AWS says it has improved support for Microsoft-platform development with the introduction of Visual Studio on EC2 (Elastic Compute Cloud) virtual machines – complete with an AWS-provided license enabling “on-demand Windows instances including Visual Studio and Windows Server licenses without long-term licensing commitments,” according to the company.
There is also an ambitious new .NET modernization tool to assist the conversion of monolithic .NET applications to microservices, called AWS Microservice Extractor.
Visual Studio exists in a free community edition, but some features are reserved for the commercial Professional and Enterprise editions. In particular, the community edition is only licenced for up to 5 users in a non-enterprise organization, defined as having fewer than 250 PCs and/or less than $1 million US annual revenue. The Enterprise edition also has more advanced test and debug tools, including snapshot and “time travel” debugging, live unit testing, Code Coverage, and Microsoft Fakes.
Microsoft licensing is complex and running a product like Visual Studio on a cloud-provided host normally requires either a “bring your own license” model or a separate license acquired from a Microsoft partner under the SPLA (Service Provider License Agreement), the exact terms of which vary according to the product. For Visual Studio on Azure, Microsoft states that a product key or subscription is needed.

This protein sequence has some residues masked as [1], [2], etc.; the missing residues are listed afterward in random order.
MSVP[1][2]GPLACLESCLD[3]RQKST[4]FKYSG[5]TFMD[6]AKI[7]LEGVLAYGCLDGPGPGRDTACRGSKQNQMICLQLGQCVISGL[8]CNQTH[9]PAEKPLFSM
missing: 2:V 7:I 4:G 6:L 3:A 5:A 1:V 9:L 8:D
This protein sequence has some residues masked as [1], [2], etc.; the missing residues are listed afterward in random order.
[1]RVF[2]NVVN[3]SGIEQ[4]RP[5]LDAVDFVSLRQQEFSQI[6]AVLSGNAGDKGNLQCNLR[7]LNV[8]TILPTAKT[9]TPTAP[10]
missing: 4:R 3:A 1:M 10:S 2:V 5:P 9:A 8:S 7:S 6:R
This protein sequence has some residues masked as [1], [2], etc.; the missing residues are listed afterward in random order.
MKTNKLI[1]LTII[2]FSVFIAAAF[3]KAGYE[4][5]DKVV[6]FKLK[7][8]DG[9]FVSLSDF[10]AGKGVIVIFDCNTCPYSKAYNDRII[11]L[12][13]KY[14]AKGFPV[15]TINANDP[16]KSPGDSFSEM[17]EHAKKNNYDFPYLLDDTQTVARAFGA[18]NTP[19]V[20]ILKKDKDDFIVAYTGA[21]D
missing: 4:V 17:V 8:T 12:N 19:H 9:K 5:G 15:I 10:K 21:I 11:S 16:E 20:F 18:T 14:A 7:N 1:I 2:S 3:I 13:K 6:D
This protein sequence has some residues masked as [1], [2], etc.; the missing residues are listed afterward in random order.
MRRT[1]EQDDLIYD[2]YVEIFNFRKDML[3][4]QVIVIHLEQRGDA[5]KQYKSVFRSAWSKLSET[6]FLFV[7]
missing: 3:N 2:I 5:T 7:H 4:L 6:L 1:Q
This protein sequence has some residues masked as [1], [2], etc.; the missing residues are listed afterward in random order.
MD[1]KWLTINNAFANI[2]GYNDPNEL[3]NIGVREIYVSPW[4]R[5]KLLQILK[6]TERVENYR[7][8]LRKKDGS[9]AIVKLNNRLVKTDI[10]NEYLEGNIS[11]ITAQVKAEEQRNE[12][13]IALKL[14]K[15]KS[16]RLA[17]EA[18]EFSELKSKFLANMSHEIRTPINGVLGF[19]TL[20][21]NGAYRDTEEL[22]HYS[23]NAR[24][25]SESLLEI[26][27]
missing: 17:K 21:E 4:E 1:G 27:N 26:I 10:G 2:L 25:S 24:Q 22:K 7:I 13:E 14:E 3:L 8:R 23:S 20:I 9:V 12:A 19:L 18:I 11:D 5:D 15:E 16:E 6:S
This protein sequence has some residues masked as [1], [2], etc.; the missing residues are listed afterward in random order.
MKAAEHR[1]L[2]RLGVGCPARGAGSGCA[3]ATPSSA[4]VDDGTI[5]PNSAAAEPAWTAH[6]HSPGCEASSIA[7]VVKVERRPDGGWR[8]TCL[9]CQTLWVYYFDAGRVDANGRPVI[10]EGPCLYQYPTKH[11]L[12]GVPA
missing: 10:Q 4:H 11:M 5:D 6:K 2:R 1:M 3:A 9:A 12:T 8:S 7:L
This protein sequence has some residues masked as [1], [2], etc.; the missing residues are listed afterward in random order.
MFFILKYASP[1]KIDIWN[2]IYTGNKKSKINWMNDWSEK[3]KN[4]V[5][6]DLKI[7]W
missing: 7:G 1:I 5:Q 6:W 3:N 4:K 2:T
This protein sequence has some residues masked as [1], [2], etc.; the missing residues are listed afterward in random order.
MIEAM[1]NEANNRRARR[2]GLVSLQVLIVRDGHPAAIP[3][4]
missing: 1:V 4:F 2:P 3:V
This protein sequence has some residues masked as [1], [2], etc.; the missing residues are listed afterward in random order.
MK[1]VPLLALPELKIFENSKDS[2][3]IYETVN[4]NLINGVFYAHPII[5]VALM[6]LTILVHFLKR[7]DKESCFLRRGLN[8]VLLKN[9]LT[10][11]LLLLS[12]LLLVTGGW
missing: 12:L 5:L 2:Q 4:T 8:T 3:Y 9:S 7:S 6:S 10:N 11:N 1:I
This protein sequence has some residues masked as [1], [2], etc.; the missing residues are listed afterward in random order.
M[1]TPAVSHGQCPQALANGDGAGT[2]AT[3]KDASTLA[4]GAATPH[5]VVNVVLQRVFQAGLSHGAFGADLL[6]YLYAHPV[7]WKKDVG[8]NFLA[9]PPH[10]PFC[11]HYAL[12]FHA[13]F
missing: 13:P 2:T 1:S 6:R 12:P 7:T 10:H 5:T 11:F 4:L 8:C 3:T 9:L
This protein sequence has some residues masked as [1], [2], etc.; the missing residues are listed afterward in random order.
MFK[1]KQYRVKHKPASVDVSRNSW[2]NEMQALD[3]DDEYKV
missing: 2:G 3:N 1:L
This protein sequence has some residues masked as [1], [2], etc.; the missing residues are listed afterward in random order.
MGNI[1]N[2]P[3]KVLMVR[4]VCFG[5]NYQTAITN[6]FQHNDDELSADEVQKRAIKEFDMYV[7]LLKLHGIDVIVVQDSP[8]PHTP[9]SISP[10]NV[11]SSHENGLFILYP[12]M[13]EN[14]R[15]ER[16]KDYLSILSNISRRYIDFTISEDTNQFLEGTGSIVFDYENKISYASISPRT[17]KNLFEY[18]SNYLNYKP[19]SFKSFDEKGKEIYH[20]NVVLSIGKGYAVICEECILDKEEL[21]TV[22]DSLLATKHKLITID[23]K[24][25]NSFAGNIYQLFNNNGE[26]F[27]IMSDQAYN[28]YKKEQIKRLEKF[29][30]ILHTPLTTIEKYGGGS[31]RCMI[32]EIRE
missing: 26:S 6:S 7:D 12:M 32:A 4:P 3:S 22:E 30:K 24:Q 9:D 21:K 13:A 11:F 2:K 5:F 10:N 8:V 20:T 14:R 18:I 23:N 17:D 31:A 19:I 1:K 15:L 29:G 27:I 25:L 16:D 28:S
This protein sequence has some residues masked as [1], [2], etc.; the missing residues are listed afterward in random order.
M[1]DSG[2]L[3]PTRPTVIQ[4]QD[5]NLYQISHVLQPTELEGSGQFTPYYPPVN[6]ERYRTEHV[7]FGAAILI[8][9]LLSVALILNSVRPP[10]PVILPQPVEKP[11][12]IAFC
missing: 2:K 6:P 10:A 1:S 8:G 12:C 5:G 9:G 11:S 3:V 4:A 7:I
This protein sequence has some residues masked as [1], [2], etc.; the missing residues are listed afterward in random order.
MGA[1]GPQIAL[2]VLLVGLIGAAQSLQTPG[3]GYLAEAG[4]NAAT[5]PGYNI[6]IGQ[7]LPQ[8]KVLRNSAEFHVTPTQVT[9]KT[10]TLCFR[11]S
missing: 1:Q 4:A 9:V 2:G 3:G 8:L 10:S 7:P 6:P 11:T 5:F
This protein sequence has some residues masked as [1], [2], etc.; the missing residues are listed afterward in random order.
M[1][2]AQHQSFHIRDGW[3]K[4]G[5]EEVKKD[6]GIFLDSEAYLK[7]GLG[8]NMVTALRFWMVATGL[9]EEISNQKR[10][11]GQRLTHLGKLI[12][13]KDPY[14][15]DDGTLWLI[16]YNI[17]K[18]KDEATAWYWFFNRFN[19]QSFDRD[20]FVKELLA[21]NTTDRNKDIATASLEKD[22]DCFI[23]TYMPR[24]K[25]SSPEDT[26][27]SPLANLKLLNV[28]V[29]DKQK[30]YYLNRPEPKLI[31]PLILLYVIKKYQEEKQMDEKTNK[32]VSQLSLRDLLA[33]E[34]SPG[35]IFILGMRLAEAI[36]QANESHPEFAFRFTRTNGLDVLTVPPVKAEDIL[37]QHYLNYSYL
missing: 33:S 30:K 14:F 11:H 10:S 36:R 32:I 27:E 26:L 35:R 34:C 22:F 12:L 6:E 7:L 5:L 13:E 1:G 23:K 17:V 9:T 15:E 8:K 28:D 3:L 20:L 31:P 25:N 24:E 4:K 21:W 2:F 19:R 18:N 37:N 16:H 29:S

AWS has now come up a license-included offer for Visual Studio that simplifies matters for organizations whose licensing requirements change month by month. It is not quite as easy as running up a EC2 instance though. Customers have to sign up to both AWS Managed Microsoft AD, a service which runs a pair of Windows domain controllers on an AWS VPC (virtual private cloud), and to the AWS License Manager, a service for acquiring and managing licenses from vendors including Microsoft, Oracle and SAP. Customers are required to purchase licenses for both Remote Desktop Services and for Visual Studio, for each user. “You are billed per user for licenses of Visual Studio through a monthly subscription and per vCPU for license-included Windows Server instances on EC2,” says AWS.
The bottom line then is that running licensed Visual Studio on AWS remains both expensive and more complex than simply launching an instance – but a bit simpler than it was before.
The Microservice Extractor is another example of how AWS is keen to support its Microsoft-platform customers. This tool is for developers who want to refactor a monolithic .NET application, whether .NET Core or .NET Framework, into a microservices-based architecture.
Opinions vary as to whether such a move is good progress or a last resort. Presuming it is needed though, the tool “identifies common extraction candidates using heuristics-based techniques, and highlights those in visualization.”
The tool will look at things like “data adjacent nodes,” defined as classes that pull data from a database or file system, and which might potentially live together as a new microservice. Better than a development team can do on their own? It does sound ambitious, but it is a free tool – so nothing lost in giving it a try.